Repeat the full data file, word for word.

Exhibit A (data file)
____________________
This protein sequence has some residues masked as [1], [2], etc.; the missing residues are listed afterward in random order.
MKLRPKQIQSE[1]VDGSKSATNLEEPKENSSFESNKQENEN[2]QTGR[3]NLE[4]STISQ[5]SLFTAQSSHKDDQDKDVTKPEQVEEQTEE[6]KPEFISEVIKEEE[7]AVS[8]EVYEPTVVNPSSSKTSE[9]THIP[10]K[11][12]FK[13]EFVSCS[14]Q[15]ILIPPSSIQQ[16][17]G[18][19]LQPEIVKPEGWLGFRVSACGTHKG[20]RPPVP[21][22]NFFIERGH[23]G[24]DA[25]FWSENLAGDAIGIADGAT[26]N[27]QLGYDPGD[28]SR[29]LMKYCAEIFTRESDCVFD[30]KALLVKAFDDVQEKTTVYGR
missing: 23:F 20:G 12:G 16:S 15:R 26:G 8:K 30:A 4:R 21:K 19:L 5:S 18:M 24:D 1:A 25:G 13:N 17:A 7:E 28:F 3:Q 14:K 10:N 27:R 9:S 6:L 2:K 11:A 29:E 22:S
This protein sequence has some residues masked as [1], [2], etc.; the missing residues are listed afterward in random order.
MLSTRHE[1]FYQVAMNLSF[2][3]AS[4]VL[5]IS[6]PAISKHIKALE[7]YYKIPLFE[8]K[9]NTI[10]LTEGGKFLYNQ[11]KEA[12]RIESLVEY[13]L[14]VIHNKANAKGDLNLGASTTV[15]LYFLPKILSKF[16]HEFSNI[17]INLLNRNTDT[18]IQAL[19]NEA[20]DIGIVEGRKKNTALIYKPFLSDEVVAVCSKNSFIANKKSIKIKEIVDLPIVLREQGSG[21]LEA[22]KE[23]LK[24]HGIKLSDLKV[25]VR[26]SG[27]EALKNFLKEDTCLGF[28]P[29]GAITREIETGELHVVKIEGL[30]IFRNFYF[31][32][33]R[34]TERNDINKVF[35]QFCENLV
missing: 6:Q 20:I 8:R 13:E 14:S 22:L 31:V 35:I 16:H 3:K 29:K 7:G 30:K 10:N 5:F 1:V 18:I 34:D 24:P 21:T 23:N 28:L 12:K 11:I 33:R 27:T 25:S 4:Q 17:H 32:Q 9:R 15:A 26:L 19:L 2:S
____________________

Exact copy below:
This protein sequence has some residues masked as [1], [2], etc.; the missing residues are listed afterward in random order.
MKLRPKQIQSE[1]VDGSKSATNLEEPKENSSFESNKQENEN[2]QTGR[3]NLE[4]STISQ[5]SLFTAQSSHKDDQDKDVTKPEQVEEQTEE[6]KPEFISEVIKEEE[7]AVS[8]EVYEPTVVNPSSSKTSE[9]THIP[10]K[11][12]FK[13]EFVSCS[14]Q[15]ILIPPSSIQQ[16][17]G[18][19]LQPEIVKPEGWLGFRVSACGTHKG[20]RPPVP[21][22]NFFIERGH[23]G[24]DA[25]FWSENLAGDAIGIADGAT[26]N[27]QLGYDPGD[28]SR[29]LMKYCAEIFTRESDCVFD[30]KALLVKAFDDVQEKTTVYGR
missing: 23:F 20:G 12:G 16:S 15:R 26:G 8:K 30:A 4:R 21:K 19:L 5:S 18:M 24:D 1:A 25:G 13:N 17:A 7:E 28:F 3:Q 14:K 10:N 27:R 9:S 6:L 2:K 11:A 29:E 22:S
This protein sequence has some residues masked as [1], [2], etc.; the missing residues are listed afterward in random order.
MLSTRHE[1]FYQVAMNLSF[2][3]AS[4]VL[5]IS[6]PAISKHIKALE[7]YYKIPLFE[8]K[9]NTI[10]LTEGGKFLYNQ[11]KEA[12]RIESLVEY[13]L[14]VIHNKANAKGDLNLGASTTV[15]LYFLPKILSKF[16]HEFSNI[17]INLLNRNTDT[18]IQAL[19]NEA[20]DIGIVEGRKKNTALIYKPFLSDEVVAVCSKNSFIANKKSIKIKEIVDLPIVLREQGSG[21]LEA[22]KE[23]LK[24]HGIKLSDLKV[25]VR[26]SG[27]EALKNFLKEDTCLGF[28]P[29]GAITREIETGELHVVKIEGL[30]IFRNFYF[31][32][33]R[34]TERNDINKVF[35]QFCENLV
missing: 6:Q 20:I 8:R 13:E 14:S 22:L 31:V 35:I 16:H 3:K 29:K 7:G 30:K 10:N 5:F 1:V 18:I 34:D 24:P 21:T 23:N 28:L 12:K 11:I 33:R 27:T 25:S 4:Q 17:H 32:Q 9:R 15:A 26:L 19:L 2:S